Since it appears more and more likely that Congress will approve another economic stimulus package within the next couple of months, every special-interest group under the sun is swarming Capitol Hill for handouts. Yesterday it was the nation’s governors turn as Govs. David Patterson (D-NY) and Jon Corzine (D-NJ) came to the House Ways and Means Committee on their knees begging for cash. Patterson compared the current financial crisis to 9/11 and asked Congress for “a direct injection of federal aid to state budgets.” Corzine implored, “The federal government ignores state and local governments at serious peril.”

If only that was the case. As the lone dissenter on the panel, Gov. Mark Sanford (R-SC), pointed out the federal government has been doing anything but ignoring states. Federally imposed unfunded mandates — including No Child Left Behind, prescription drug regulations and raising the minimum wage — have cost states $131 billion over the last four years. Instead of more federal money and control, Sanford said: “In short, I’d ask members of the committee to simply give the states more freedom. Give us more flexibility. Give us more in the way of control over the dollars we already have and less in the way of costs. Give us more options, not more money with federal strings attached.”

Sanford’s principled refusal of a federal bailout for his state did not end there. His entire testimony is worth a read, but here are some highlights:

The situation we’re now in did not develop overnight, and in the same way it won’t be cured by morning. As the old saying goes, the first step to getting out of a hole is to quit digging. … Our national debt is now over $10 trillion — more than $4 trillion higher than when I left Congress at the end of 2000. … In fact, if this $150 billion stimulus package is passed, this year’s budget deficit could top $1 trillion — adding to the over $10 trillion national debt and making it 70% of a roughly $14 trillion economy. …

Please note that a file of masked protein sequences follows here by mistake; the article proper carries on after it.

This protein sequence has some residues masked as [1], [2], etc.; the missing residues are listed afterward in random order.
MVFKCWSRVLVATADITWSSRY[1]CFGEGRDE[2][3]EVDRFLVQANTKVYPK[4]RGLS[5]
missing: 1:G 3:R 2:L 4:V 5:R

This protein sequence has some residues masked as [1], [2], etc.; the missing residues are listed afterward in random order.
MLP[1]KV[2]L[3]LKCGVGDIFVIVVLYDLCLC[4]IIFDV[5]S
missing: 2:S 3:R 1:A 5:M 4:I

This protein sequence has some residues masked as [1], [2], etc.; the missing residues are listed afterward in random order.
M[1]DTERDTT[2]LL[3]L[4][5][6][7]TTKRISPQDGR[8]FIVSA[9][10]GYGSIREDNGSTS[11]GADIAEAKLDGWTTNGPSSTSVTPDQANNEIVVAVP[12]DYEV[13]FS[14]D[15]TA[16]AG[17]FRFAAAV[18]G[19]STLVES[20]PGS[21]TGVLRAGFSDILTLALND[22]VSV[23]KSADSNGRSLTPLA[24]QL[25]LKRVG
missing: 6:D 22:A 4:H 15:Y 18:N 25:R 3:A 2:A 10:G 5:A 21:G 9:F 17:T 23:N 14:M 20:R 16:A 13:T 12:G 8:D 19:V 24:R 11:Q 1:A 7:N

Simply throwing money into the marketplace in the hope that something positive will happen ignores the fact that the government has already put over $2 trillion into the system this year using various bailouts and stimulus packages: including $168 million in direct taxpayer rebates this past spring; an $850 billion bailout last month that cost more than we spend on defense or Social Security or Medicaid and Medicare annually; and myriad loans and partial nationalizations of institutions like Freddie Mac and Fannie Mae, JPMorgan Chase, Bear Sterns and AIG. … This year’s $2 trillion plus in bailouts and handouts seems that much more momentous when you consider that federal tax revenues last year were only $2.57 trillion. Simple math demands we ask ourselves if $2 trillion did not ward off the crisis in confidence we’re currently experiencing, then how much can $150 billion more help? …

Essentially, you’d be transferring taxpayer dollars out of the frying pan — the federal government — and into the fire — the states themselves. I think this stimulus would exacerbate the clearly unsustainable spending trends of states, which has gone up 124% over the past 10 years vs. federal government spending growth of 83%. … There seems to be no consequence, and indeed a reward, for unsustainable spending growth by states. In effect, sending $150 billion more to states would produce another layer of moral hazard — already laid bare at the corporate, individual and federal levels in recent years.

We couldn’t have said it better ourselves.

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